America’s affordable housing shortage continues from coast to coast. 

Everest checks in with investors and developers to address the issue. 

By now, you’re likely aware of the affordable housing crisis. 

Across the country, people are stretching their bank accounts to the limit with the vast majority of their income going to rent and mortgage payments. That is—if they can even find available housing! Throw in inflation and a struggling economy, and you’ve got a recipe for disaster. 


Before you start sulking, though, remember that a good loan officer has plenty of strategies for lowering your monthly mortgage payment (reach out to your friends at Everest!). That takes care of the homeowners. But what about America’s renter population? 



Today, we’re calling on our amazing commercial investors to help fix the rental housing crisis. 


In particular, the multifamily market is undergoing some really fascinating changes that will not only increase the number of available units, but also open up some highly lucrative opportunities for investors willing to step up to the plate. 


Let’s take a look at the details! 


A place to call home vs. cost of living 



To start, it’s important to understand the true definition of the term. According to the federal government, housing is considered “affordable” when rent or mortgage, plus utility payments, equals no more than 30% of a household’s gross monthly income.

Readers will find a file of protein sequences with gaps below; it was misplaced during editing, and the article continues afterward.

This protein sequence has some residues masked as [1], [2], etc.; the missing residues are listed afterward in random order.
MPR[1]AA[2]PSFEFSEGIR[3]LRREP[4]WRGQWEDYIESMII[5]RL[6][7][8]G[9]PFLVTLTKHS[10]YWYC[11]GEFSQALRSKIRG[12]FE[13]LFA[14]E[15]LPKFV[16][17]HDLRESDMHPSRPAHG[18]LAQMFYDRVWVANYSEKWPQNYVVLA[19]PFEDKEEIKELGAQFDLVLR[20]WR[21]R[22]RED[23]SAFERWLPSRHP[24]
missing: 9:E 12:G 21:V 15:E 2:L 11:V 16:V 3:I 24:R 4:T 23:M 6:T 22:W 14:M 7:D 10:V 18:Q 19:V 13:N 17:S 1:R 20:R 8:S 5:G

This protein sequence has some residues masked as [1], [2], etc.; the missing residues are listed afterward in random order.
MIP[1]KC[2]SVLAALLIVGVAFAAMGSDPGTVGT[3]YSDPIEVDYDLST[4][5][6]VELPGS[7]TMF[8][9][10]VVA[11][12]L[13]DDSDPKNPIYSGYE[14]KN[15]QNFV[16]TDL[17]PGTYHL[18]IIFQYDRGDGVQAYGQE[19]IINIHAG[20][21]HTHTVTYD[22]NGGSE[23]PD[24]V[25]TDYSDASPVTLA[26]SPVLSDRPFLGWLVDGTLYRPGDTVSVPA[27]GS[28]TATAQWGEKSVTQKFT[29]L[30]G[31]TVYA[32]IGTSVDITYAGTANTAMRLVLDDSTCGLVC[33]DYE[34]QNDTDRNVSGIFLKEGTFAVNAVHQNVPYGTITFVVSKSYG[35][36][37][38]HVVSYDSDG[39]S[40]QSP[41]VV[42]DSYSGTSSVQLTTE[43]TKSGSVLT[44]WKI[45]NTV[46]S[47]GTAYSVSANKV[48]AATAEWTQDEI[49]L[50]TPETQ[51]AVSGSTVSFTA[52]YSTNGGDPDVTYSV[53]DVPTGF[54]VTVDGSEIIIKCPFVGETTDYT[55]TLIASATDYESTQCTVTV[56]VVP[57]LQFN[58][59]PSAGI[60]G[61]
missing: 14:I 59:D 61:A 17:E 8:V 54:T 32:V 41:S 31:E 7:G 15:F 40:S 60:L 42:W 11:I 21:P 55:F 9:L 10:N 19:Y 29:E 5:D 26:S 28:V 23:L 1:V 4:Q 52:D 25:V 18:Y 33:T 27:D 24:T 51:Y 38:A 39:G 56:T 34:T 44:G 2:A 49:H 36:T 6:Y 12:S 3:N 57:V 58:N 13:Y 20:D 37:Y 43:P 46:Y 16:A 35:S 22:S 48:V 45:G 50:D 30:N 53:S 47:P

Affordable housing is either created through public assistance (dedicated income-restricted units available through government programs) or naturally occurring (NOAH). The latter refers to residential rental properties that are unsubsidized but still relatively affordable. 


According to NOAH Impact Fund, NOAH properties usually classify as Class B or C and were likely built between 1940 and 1990. Their rents range between $550 and $1,200 a month, making them accessible to low- and moderate-income families. Today, NOAH rentals are the most common type of affordable housing found in the United States. 


Now, back to the issue at hand. 


The crisis in numbers



Here’s some interesting trivia for you. 


What do all 50 states have in common? 


According to the National Low Income Housing Coalition, there is not a single state in the U.S. with adequate supply of rental housing for extremely low-income households. 


While California, Washington, Texas, and Florida are among the most dire, states in the Northeast like New York, New Jersey, and Pennsylvania are also experiencing unprecedented demand. 


Take a look at the situation in numbers. 


America’s Housing Shortage

At a glance


  • For families living at or below the poverty line, the U.S. has an estimated shortfall of 7.3 million available and affordable rental homes. 


  • For every 100 extremely low-income renter households, only 33 rental homes exist. 


  • In 12 of the 50 largest metropolitan areas, the shortage of affordable and available homes for low-income renters exceeds 100,000 units. 


  • The state of New York is home to 970,882 extremely low-income renter households, with 73% of them currently experiencing a severe cost burden. 


Stats reported by


Meeting the demand